Guam takes “major blow” with the possible loss of Compact impact funding.
Government officials are requesting to the Biden-Harris administration for the continuation of the COFA funds.
The Biden-Harris Administration submitted a Fiscal Year 2024 Budget proposal to the U.S. Congress, which did not include Compact Impact funding for Guam.
As a result, Guam, Hawaii and other jurisdictions in the Pacific that host migrants from the Freely Associated States will not receive the annual compact aid funds.
In the past two years, Guam had received $12.5 out of $30 million divided between Guam, Hawaii, the Commonwealth of the Northern Mariana islands, and American Samoa.
The funds helped alleviate the impact of compact migration by citizens of the Freely Associated States.
According to the FY 2024 budget justification, the discontinuance is to work towards “allowing Compact migrants to become eligible for key Federal social safety net programs while residing in the United States, as a long-term solution to the financial impacts on state and territorial governments.”
Republican Sen. Frank Blas, in a letter to Democrat Gov. Lou Leon Guerrero, said that the Biden Administration’s proposal to completely eliminate any reimbursement and discretionary funding opportunity, places the burden of the migrant services entirely on the Government of Guam.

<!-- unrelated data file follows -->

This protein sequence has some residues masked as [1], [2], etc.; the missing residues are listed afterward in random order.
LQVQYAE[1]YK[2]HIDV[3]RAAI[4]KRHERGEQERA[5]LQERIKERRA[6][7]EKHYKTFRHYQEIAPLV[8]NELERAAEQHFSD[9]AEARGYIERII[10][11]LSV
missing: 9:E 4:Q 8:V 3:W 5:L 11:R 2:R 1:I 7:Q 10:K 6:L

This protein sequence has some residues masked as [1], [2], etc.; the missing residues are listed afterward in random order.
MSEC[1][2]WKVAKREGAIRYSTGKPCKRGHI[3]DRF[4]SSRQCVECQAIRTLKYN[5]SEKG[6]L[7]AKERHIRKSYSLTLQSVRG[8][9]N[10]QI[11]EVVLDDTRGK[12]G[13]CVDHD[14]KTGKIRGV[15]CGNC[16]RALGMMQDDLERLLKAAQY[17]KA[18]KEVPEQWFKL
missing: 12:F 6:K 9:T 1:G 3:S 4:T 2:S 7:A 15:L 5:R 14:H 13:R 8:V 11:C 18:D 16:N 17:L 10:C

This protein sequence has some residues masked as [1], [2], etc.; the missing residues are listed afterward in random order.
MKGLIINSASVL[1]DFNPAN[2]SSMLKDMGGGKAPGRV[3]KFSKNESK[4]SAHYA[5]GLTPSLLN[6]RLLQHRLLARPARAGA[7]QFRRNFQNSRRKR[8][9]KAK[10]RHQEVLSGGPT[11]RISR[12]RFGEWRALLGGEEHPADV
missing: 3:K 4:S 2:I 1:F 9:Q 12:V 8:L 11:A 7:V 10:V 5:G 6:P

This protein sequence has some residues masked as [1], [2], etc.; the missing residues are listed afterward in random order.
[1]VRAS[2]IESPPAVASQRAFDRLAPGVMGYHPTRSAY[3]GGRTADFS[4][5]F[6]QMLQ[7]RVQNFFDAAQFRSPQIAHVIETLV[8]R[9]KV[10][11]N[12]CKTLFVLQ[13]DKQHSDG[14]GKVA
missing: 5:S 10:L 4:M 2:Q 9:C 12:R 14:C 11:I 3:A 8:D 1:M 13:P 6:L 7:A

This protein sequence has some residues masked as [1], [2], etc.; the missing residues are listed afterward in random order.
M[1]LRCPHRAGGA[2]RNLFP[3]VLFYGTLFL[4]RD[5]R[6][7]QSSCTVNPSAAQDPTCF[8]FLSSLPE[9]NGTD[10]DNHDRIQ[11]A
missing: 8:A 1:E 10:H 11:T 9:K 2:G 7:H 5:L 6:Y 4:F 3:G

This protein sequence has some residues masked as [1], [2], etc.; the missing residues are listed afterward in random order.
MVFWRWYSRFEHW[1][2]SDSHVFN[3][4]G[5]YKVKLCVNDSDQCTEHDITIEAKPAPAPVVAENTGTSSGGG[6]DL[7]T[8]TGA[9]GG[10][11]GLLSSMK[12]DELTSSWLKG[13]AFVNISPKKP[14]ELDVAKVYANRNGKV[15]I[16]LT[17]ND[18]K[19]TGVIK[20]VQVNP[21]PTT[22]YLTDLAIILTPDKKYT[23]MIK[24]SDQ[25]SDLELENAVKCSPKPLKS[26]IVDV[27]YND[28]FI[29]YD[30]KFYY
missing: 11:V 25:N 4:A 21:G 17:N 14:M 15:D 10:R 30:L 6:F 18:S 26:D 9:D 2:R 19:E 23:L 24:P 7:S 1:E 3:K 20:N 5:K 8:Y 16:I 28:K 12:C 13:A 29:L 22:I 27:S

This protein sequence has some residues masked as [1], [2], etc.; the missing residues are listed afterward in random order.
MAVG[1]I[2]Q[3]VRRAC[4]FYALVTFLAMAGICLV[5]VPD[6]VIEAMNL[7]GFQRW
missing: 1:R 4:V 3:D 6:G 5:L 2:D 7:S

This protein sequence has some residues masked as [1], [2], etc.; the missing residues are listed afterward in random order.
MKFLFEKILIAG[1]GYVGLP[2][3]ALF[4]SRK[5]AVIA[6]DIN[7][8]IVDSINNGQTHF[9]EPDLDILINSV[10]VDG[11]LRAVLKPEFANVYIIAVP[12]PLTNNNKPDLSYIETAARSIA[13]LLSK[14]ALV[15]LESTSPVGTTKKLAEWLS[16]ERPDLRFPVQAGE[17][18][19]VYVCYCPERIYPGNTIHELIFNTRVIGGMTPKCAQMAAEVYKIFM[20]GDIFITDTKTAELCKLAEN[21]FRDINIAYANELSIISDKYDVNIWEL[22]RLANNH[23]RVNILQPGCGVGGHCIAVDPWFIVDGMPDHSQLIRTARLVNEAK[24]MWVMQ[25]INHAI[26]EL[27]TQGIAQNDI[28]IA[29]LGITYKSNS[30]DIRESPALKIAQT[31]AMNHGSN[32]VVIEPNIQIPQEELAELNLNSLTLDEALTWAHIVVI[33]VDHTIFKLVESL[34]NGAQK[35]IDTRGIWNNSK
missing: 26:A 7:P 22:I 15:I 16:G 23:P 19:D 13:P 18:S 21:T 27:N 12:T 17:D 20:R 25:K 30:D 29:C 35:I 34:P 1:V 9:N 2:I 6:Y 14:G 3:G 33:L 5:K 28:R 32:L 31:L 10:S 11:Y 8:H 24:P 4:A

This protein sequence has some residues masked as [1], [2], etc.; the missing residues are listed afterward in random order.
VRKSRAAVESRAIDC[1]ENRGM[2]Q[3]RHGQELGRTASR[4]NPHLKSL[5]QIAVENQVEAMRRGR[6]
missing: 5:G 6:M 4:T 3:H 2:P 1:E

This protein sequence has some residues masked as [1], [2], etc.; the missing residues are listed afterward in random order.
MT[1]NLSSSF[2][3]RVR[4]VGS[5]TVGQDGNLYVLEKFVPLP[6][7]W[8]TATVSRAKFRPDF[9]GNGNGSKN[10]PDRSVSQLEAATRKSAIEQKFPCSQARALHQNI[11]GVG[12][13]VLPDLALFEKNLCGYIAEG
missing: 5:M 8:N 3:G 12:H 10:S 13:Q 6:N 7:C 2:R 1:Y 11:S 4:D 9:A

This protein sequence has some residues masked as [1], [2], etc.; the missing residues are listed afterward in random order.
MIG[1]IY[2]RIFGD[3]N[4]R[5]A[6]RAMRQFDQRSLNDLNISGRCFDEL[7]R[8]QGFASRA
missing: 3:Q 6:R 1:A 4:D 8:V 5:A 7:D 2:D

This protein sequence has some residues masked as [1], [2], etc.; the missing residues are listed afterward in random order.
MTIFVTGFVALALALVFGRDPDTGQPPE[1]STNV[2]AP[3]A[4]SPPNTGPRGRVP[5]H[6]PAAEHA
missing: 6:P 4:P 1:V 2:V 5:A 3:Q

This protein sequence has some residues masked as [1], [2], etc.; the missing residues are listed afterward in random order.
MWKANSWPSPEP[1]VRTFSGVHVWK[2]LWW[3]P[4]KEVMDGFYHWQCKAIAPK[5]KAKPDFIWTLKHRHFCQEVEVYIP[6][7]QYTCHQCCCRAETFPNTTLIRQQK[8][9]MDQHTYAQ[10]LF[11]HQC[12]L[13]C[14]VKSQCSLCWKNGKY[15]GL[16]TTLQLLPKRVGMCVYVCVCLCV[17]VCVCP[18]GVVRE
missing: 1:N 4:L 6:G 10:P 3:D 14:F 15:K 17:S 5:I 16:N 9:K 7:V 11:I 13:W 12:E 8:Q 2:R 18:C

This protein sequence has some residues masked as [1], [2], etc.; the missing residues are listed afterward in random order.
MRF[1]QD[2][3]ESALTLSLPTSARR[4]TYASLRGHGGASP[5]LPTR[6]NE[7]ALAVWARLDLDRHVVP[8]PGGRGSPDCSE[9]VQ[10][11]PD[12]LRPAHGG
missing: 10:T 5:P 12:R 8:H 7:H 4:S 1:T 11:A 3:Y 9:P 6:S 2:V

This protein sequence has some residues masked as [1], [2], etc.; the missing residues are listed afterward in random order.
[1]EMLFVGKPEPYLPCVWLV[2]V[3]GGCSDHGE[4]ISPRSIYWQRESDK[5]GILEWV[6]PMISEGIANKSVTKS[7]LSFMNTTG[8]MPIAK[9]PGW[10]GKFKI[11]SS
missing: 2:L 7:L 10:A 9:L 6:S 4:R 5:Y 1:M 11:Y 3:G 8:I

He added that although menial, the $12-$14 million the island received annually helped defray costs incurred to provide health, education, social, and public safety services to Compact migrants.
Blas said he was “disappointed” in the Leon Guerrero-Tenorio administration’s acceptance of the decision to discontinue the funding.
The Office of the Governor of Guam on April 25 sent out their correspondence with the Secretary of the Interior, Debra Haaland; and the Secretary of State, Antony Blinken in regards to the negotiations on the COFA funds.
The governor, in a letter to Haaland, stated that she hoped to rectify the situation and ensure the appropriation will be added to the Interior Department’s budget, although “the sum is still woefully insufficient to cover COFA migrant costs.”
A major portion of the Compact Impact funds in Guam were used for the lease payments of four public schools that otherwise would have been funded by local money. The absence of the funds will be another burden for the General Fund.